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Malicious Spyware


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#1 rlight

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Posted 29 June 2006 - 11:37 PM

So, I downloaded Ewido onto my computer and ran a scan. It turned up 30 medium risk spyware.

It also detected a malicious item called 'Backdoor.Ncx.a'. I quarintined all of these and then deleted them.

What is Backdoor.Ncx.a? Is there any reason to be concerned with this being on my computer for who knows how long?

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#2 quietman7

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Posted 30 June 2006 - 06:08 AM

Backdoor.Ncx.a appears to be ncp.exe (NetCat program), which can be used as a hacking tool. It's also part of W32/IrcBounce-A's collection of programs that are distributed together and used as an IRC backdoor Trojan.

See here and here.

Since there are numerous other files (clean & bad) related to this I suggest you investigate further per the instructions at Sophos and Symantec. I also recommend you perform at least two of these online Virus scans:
[Watch the Address bar in IE. You may receive alerts that "This site might require the following ActiveX control...Click here to install...". Click on that alert and then Click Install ActiveX component.]
Trend Micro Housecall Scan
Panda ActiveScan [ActiveScan Panda does not remove adware/spyware but will autoclean for viruses & worms.]
a-squared Web Malware Scanner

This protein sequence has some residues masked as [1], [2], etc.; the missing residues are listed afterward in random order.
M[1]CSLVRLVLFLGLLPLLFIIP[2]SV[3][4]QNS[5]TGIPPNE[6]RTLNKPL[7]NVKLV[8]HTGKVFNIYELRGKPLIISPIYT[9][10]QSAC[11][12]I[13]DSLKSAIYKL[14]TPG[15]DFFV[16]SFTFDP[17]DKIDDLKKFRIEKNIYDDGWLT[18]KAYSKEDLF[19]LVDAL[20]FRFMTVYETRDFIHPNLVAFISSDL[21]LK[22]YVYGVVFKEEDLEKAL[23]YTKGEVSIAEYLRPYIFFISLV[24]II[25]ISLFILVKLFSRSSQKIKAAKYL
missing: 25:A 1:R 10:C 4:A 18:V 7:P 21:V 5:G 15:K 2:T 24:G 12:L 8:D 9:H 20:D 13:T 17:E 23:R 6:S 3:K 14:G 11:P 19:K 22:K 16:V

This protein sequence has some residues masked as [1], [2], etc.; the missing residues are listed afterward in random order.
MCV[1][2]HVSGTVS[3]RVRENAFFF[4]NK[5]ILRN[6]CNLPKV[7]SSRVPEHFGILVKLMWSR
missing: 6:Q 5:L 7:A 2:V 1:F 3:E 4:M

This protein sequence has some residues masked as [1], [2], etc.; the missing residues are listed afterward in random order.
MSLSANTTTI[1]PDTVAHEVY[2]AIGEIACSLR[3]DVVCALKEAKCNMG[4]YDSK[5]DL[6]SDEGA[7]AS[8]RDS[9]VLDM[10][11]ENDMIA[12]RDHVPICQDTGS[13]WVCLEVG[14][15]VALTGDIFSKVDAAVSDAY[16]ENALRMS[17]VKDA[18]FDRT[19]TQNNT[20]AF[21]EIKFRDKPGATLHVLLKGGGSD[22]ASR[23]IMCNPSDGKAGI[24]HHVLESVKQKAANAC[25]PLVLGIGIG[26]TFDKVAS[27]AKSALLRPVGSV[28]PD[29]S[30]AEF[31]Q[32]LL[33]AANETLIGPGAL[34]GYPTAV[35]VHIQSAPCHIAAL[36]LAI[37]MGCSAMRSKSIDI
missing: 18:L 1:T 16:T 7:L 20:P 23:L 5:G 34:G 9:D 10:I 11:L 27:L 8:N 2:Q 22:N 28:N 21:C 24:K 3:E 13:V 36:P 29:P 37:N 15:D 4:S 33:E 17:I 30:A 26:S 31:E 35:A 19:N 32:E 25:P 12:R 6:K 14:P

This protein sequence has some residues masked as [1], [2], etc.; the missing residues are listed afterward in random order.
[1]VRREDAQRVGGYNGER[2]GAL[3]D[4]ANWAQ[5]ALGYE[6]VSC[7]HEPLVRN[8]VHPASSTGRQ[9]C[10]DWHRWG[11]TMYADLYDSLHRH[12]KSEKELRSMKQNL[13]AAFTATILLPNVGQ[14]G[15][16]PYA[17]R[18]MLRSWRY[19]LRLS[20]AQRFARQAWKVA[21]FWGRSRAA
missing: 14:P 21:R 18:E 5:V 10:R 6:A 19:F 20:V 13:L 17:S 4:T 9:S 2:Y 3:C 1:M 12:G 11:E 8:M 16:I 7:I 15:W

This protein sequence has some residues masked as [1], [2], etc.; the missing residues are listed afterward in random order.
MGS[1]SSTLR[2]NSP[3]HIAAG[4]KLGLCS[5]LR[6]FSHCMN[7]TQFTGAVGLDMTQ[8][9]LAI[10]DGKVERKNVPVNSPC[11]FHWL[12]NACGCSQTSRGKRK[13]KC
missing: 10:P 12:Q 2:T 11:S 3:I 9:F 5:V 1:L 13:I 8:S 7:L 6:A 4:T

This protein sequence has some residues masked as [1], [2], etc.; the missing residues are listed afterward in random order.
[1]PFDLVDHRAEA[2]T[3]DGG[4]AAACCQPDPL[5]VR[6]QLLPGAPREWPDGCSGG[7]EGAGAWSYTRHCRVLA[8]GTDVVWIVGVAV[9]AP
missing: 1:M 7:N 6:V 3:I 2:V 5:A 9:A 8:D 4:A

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#3 rlight

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Posted 30 June 2006 - 10:50 PM

QUIETMAN7,

I appreciate all your information, however I have a question regarding 'installing Active X'. It is my understanding that Active X is a 'bad' thing. Am I wrong? Please explain this to an admitted novice.

rlight

#4 tg1911

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Posted 30 June 2006 - 11:10 PM

Most of the online scans require an ActiveX control to work, that's why most of them will only work using Internet Explorer.
Just because it says ActiveX, doesn't necessarily mean it's a bad thing, it's just that writers of malicious code will sometimes use it in the garbage they write.
ActiveX can be used for good, and evil. :thumbsup:

If you want to use a scanner that doesn't use ActiveX, Trend Micro has an online scan that doesn't require it.
You can run this scanner using Firefox, which doesn't use ActiveX.
Here's the link:
HouseCall - Europe
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#5 rlight

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Posted 30 June 2006 - 11:35 PM

I sure appreciate your imput.

However, I'm still a little confused regarding running several anti-virus programs on my computer. Can I use several different AV programs and not have any conflicts? Currently I have AVG Anti Virus program on my computer.

rlight

#6 quietman7

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Posted 01 July 2006 - 05:36 AM